Background: This study aimed to analyse the impact of des-acyl and acyl ghrelin (AG) on a wide range of muscular and metabolic markers and in order to discover the possible relationships and interactions of des-acylated ghrelin (DAG) on eating disorders. Materials & Methods: A total of 88 subjects (64 women and 24 men, with a mean age of 43 years and a mean body mass index (BMI) of 30.20 ± 3.27 kg/m2) were enrolled in the cross-sectional study. Results: The findings showed that for each unit of increase of free fat mass index (FFMI), levels of DAG decreased by −41.11 pg/mL (p < 0.05). Moreover, similar associations with DAG were found for insulin (β = −30.67; p < 0.001), leptin (β = −0.64; p < 0.05), body weight (β = −14.36; p < 0.001), and free fat mass (FFM) (β = −30.67; p < 0.001). In addition, associations were found between DAG and resting energy expenditure (REE) (β = −0.84; p = 0.05) and the binge eating scale (BES) in which a unit increase of the BES score Q3 (depression) correlated with a decrease of DAG levels (β = −9.98; p = 0.08). Further, a unit increase of AG/DAG ratio correspond with an increase in body weight (β = 12.20; p < 0.05), BMI (β = 4.70; p < 0.05) and fat mass (β = 7.30; p < 0.05). However, the AG/DAG ratio was not associated with FFMI (β = 2.61; p = 0.165) and FFML/BMI (β = −0,064; p = 0.625). Conclusion: This study suggests that higher levels of DAG at fasting are indices of poor muscle mass, insulin resistance and depression.

Association between des-acyl ghrelin at fasting and predictive index of muscle derangement, metabolic markers and eating disorders: a cross-sectional study in overweight and obese adults

Perna S.;Spadaccini D.;Gasparri C.;Peroni G.;Infantino V.;Rondanelli M.
2020-01-01

Abstract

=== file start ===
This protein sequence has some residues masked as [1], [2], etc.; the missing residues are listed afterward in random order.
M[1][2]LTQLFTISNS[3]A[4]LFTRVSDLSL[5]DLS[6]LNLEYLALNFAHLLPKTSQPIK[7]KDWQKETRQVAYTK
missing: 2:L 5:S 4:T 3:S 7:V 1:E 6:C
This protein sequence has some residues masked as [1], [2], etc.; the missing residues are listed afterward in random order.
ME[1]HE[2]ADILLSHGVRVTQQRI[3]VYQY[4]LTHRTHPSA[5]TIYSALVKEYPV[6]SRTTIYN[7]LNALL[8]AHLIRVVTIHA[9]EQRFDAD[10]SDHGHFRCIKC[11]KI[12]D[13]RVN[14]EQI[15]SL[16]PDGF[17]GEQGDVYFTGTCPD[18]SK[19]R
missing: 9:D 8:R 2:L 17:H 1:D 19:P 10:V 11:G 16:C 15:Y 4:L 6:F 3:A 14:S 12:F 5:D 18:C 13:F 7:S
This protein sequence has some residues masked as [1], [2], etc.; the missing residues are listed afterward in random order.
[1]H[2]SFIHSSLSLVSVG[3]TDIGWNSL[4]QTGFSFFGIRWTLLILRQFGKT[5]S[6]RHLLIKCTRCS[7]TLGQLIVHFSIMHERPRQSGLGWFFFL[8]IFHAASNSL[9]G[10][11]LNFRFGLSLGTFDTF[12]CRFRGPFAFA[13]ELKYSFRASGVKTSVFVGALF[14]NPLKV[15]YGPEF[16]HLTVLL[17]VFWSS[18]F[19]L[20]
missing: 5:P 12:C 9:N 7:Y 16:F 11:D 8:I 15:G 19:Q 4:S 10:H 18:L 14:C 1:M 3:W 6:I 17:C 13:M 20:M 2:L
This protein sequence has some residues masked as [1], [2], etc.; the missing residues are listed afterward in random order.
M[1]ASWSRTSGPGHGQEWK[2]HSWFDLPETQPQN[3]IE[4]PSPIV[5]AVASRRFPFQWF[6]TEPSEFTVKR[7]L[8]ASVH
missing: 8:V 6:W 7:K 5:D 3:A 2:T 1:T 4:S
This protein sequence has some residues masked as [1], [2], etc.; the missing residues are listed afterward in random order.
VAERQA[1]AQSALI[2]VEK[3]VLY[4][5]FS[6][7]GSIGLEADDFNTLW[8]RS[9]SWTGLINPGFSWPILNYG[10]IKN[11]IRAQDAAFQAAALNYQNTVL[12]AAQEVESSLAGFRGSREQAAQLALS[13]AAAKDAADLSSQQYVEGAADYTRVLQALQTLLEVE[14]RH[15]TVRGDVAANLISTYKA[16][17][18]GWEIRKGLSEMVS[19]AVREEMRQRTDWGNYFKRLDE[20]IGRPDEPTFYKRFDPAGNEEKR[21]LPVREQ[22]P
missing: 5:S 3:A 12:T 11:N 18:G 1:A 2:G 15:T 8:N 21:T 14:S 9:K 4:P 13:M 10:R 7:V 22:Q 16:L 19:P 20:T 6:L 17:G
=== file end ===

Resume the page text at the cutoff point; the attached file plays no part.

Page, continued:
Background: This study aimed to analyse the impact of des-acyl and acyl ghrelin (AG) on a wide range of muscular and metabolic markers and in order to discover the possible relationships and interactions of des-acylated ghrelin (DAG) on eating disorders. Materials & Methods: A total of 88 subjects (64 women and 24 men, with a mean age of 43 years and a mean body mass index (BMI) of 30.20 ± 3.27 kg/m2) were enrolled in the cross-sectional study. Results: The findings showed that for each unit of increase of free fat mass index (FFMI), levels of DAG decreased by −41.11 pg/mL (p < 0.05). Moreover, similar associations with DAG were found for insulin (β = −30.67; p < 0.001), leptin (β = −0.64; p < 0.05), body weight (β = −14.36; p < 0.001), and free fat mass (FFM) (β = −30.67; p < 0.001). In addition, associations were found between DAG and resting energy expenditure (REE) (β = −0.84; p = 0.05) and the binge eating scale (BES) in which a unit increase of the BES score Q3 (depression) correlated with a decrease of DAG levels (β = −9.98; p = 0.08). Further, a unit increase of AG/DAG ratio correspond with an increase in body weight (β = 12.20; p < 0.05), BMI (β = 4.70; p < 0.05) and fat mass (β = 7.30; p < 0.05). However, the AG/DAG ratio was not associated with FFMI (β = 2.61; p = 0.165) and FFML/BMI (β = −0,064; p = 0.625). Conclusion: This study suggests that higher levels of DAG at fasting are indices of poor muscle mass, insulin resistance and depression.
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Utilizza questo identificativo per citare o creare un link a questo documento: https://hdl.handle.net/11571/1342623
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